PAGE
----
I know those California acorns are way bigger than our little Gamble Oak acorns here, but we’ve had great success with roasting (in shell), cracking and grinding (in coffee grinder – sure beats the mano and matate) and then using as flour in muffins/pancakes. It turns out so rich and nutty and flavorful.

  8. October 11, 2010 3:02 pm

    Ahhh, yes. We are grateful that America was “found” because we like it here and I do try to encourage our kids to judge the past on rules of that day, not ours….. this began when I had a 6 year old, sobbing because SHE was a “whiteman” …. oof is right! We aren’t even pilgrim lineage for goodness sakes!! Anyways, a fabulous kid friendly history book we’ve been reading is Howard Zinn’s A Young People’s History of the United States. It rocks. Let’s just say my kids aren’t going to be singing any cute songs about Christopher Columbus! Another benefit of homeschool! haha, just had to through that in there ;)

  9. October 11, 2010 3:03 pm

    PS – There are far more pictures of Col with chicken in hand, than not. I love it ;)

  10. October 12, 2010 12:05 pm

    We are not big squash fans in our home (I know, how very un-New England of us), so I generally disguise, I mean, serve it in soup. I like it steamed and I like spaghetti squash, but it would require a crowbar to get steamed squash into my kids (and I’ve never liked it with sugar and cinnamon, so I wouldn’t even try cooking it that way to tempt them…or maybe I should and just leave one savory for myself). We tried growing red Kurie squashes, but they’re the size of baseballs and all seed and not much flesh.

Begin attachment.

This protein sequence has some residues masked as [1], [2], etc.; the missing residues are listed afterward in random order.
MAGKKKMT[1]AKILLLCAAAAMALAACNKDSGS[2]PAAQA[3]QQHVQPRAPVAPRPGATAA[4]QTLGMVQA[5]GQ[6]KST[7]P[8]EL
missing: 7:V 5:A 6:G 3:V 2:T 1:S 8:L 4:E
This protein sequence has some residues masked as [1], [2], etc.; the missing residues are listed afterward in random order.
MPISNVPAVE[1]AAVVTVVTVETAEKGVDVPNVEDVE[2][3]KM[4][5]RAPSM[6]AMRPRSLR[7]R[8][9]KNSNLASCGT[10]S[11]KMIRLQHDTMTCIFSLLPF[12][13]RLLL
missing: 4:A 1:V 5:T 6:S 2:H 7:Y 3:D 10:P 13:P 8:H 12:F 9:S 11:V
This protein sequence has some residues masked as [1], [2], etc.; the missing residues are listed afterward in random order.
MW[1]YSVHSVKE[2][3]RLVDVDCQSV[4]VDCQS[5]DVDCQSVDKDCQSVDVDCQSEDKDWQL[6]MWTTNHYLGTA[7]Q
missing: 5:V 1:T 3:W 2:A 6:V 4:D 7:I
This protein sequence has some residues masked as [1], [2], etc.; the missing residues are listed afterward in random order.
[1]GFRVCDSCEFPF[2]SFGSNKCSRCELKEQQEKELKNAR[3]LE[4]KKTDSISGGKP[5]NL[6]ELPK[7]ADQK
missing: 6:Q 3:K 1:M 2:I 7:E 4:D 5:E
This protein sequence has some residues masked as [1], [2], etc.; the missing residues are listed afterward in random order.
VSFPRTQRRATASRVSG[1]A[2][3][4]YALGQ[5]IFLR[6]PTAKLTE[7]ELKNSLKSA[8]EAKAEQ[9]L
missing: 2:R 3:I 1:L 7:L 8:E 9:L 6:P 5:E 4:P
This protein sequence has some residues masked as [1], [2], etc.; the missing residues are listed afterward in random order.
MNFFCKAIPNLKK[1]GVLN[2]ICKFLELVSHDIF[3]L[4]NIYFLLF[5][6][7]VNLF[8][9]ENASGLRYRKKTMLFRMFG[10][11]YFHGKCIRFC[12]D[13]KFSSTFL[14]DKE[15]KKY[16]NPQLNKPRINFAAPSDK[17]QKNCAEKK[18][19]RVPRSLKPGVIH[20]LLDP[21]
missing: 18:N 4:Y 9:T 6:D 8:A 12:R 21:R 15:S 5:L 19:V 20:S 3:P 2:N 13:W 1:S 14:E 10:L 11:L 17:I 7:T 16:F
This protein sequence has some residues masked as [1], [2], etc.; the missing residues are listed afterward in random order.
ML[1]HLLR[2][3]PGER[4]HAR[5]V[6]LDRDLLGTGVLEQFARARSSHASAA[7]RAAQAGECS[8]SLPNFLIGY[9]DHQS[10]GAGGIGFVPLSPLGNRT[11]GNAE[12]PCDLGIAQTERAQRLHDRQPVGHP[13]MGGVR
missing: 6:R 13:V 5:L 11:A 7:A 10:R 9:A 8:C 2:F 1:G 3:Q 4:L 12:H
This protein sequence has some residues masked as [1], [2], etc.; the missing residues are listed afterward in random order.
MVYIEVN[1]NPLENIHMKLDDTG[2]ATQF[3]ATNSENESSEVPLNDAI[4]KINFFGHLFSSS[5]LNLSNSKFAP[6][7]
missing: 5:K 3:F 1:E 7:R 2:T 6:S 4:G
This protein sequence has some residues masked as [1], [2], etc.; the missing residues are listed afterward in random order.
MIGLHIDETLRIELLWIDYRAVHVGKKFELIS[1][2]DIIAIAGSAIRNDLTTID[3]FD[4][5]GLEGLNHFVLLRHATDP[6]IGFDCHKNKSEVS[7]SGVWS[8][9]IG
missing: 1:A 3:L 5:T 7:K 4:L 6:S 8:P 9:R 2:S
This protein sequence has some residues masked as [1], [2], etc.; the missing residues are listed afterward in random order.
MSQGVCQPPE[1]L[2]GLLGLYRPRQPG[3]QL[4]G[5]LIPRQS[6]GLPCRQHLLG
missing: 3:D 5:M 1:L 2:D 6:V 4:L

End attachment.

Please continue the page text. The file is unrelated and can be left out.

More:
11. October 12, 2010 4:05 pm

    Columbus Day? Almost forgot…haven’t had the day off for years as a public school counselor. Did take the opportunity to talk to give any of my kids (students) who would listen a teeny true history lesson.

    As for squash…oh boy. With this pregnancy I am celebrating the Butternut Squash. I ate an entire one roasted in the oven with a little unsalted butter by myself last night. My husband stared at me and said, “well, I guess we’ve moved on from Grapefruit!”

  12. October 13, 2010 11:46 pm

    As a halfbreed, I would like to thank you for speaking truth and for honoring indigenous folks without co-opting our rituals or spiritual practices (‘cuz folks do that allllllll the time, as if appropriating a sacred ritual is any different than stealing land). It’s a rare combo and I thank ya!